In 1916, Murnau’s cinematographer of choice, Frank D. Williams, created the first traveling mattes using a black screen process. A traveling matte is an opaque matte that matches the movements of a subject so that they can be superimposed over a separately filmed background without appearing semi-transparent. In the 1930s, the effect improved with the Dunning Process. Dunning’s method shot foreground subjects with a powerful yellow light against a strongly lit blue screen, using panchromatic film stock. The captured footage could then be split into two different film elements: the foreground element and the traveling matte.
In 1940, special effects artist Larry Butler created a way of compositing color film sequences. Using the three-strip technicolor process, he shot his subjects against a plain blue background. The special effects department would then manipulate that sequence to produce a black-and-white traveling matte using a technique similar to the Williams process. This matte would then be passed through an optical printer to combine all the layers into one single element with a composited image. The technique won Butler an Academy award in 1940. The sodium vapor process, which used a yellow screen and a beam-splitting prism, was famously used by Disney to combine live-action and animated sequences. The process was technically superior, but it was so ridiculously expensive that only one sodium vapor camera was ever produced.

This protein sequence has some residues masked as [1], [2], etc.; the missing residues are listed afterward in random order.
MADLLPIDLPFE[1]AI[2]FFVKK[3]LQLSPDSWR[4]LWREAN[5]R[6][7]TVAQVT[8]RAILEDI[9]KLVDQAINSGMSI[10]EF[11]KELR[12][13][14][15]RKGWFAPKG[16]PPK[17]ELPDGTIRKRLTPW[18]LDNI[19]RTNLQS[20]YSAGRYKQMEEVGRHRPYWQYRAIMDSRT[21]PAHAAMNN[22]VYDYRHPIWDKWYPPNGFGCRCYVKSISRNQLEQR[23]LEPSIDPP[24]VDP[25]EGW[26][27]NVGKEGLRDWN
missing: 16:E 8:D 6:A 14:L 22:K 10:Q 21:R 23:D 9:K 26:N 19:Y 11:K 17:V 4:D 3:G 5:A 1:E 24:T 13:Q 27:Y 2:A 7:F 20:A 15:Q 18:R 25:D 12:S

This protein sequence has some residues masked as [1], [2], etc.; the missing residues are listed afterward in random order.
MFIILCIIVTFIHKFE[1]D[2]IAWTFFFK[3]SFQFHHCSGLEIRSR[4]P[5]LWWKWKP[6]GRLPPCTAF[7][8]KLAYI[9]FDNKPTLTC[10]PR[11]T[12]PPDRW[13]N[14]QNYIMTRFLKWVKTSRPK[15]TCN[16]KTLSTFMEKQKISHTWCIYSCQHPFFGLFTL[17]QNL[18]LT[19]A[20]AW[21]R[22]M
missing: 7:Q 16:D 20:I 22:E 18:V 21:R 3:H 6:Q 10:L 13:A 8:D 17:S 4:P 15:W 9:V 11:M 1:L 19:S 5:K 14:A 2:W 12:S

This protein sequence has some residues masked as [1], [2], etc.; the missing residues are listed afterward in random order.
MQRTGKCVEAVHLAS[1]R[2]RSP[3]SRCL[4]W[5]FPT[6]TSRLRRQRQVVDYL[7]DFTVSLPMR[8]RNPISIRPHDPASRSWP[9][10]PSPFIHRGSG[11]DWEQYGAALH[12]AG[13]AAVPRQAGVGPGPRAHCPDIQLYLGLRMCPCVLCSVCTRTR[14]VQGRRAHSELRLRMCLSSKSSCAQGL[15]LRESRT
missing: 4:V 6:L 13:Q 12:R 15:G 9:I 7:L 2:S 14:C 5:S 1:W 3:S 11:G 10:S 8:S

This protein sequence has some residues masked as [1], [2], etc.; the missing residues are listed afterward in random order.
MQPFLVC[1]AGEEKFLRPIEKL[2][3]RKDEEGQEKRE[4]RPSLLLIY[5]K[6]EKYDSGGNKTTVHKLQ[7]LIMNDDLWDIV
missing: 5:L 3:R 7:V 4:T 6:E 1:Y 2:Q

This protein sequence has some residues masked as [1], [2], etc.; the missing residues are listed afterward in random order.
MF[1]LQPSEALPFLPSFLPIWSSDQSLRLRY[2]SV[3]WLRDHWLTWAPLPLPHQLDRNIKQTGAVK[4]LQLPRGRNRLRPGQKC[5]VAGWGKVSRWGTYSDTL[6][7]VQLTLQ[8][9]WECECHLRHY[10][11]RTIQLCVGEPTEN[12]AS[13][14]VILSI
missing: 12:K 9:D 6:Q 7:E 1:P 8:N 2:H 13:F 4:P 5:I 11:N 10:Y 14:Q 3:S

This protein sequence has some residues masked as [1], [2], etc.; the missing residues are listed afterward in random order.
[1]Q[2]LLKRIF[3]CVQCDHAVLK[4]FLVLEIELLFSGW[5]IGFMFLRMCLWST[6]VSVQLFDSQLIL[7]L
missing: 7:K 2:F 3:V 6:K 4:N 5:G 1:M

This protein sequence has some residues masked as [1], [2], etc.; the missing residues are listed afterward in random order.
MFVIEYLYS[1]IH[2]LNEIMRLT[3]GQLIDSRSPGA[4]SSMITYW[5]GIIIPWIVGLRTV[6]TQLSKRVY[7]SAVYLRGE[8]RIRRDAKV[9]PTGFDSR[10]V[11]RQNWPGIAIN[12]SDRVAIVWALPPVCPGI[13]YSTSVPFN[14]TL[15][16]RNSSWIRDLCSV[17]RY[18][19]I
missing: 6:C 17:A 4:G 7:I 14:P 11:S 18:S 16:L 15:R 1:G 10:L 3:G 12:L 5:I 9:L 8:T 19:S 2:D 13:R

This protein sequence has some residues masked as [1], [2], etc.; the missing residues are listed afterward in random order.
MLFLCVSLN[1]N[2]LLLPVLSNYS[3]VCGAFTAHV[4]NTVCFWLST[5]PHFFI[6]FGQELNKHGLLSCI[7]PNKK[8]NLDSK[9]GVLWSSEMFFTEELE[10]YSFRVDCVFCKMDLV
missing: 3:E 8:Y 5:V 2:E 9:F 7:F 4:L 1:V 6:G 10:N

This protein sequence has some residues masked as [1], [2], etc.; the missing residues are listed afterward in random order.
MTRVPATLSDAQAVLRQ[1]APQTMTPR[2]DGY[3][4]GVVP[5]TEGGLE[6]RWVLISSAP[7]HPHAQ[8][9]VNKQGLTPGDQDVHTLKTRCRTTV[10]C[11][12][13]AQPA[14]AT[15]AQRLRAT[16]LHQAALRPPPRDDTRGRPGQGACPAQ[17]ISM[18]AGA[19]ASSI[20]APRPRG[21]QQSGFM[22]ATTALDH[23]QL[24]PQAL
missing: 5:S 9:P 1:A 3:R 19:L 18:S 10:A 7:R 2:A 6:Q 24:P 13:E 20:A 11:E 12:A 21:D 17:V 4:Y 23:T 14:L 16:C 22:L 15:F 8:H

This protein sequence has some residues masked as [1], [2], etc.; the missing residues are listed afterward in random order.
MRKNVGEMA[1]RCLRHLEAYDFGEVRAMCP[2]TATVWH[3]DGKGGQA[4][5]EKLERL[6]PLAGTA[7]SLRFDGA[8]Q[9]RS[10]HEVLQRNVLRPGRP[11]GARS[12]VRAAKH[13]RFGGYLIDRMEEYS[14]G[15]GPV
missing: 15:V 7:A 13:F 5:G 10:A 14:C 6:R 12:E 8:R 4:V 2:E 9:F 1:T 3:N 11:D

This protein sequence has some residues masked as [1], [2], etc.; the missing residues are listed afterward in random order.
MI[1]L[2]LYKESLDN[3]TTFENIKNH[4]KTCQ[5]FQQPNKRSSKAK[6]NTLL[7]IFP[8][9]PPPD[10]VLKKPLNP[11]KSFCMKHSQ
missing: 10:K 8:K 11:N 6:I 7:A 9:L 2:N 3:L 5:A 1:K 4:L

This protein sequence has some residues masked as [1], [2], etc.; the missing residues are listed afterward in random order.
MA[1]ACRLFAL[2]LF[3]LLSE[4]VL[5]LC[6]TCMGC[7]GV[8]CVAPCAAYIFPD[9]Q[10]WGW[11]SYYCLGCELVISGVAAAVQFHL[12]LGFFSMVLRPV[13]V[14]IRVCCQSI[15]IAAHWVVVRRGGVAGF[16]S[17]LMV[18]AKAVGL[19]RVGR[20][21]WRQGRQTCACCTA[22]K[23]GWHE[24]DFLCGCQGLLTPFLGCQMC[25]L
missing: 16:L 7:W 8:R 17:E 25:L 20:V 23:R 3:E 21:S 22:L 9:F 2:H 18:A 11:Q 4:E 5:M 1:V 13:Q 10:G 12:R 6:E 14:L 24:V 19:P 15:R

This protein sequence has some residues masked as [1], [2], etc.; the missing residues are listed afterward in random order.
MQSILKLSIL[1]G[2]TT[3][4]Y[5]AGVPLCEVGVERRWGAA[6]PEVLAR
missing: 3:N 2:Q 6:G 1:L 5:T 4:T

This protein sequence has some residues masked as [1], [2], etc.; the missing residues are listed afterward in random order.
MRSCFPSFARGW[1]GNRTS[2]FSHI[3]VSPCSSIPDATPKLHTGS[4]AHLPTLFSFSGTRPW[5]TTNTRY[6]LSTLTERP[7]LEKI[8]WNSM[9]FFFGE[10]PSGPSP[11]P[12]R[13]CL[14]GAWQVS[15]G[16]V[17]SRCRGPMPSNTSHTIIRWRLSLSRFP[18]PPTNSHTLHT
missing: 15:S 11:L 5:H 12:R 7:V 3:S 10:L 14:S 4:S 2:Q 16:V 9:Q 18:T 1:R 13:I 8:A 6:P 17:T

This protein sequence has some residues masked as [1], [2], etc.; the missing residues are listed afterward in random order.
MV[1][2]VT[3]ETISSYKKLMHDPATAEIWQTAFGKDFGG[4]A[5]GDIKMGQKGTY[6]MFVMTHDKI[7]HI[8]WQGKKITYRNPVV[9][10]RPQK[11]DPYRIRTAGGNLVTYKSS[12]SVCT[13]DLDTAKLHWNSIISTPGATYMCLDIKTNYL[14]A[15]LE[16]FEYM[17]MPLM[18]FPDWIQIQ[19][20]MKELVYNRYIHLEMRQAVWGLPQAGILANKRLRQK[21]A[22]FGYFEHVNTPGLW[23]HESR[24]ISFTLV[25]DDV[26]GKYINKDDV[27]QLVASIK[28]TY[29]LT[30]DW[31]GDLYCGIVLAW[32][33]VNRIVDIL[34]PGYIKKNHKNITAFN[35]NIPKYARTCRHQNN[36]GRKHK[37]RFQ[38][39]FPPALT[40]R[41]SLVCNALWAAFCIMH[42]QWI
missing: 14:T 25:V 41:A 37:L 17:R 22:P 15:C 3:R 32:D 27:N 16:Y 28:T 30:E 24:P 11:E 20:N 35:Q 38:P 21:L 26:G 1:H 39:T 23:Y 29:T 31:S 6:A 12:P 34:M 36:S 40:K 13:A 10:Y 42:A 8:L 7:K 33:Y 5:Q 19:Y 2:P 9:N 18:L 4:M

The basics of Butler’s technique would remain essentially unaltered until the 1970s when Star Wars upped the stakes for blue screen traveling mattes with computer-controlled cameras. If you want to learn more about the rise of the blue screen in the 80s, this video from ILM’s Mark Vargo is a great place to start.
Finally, just in terms of trippy cinematic mirror effects, I’d be remiss not to mention the watery mirror of Jean Cocteau’s Orpheus (1950). In the film, Orpheus (Jean Marais) travels between the world of the living and the dead through a magic mirror, which ripples like water as he passes through it. The mirror was shot from above and was, in fact, a vat of liquid mercury. Marais had to wear protective gloves in order to interact with the “mirror.”
Let’s be thankful for blue screens: a way of passing through mirrors that doesn’t involve interacting with a toxic liquid.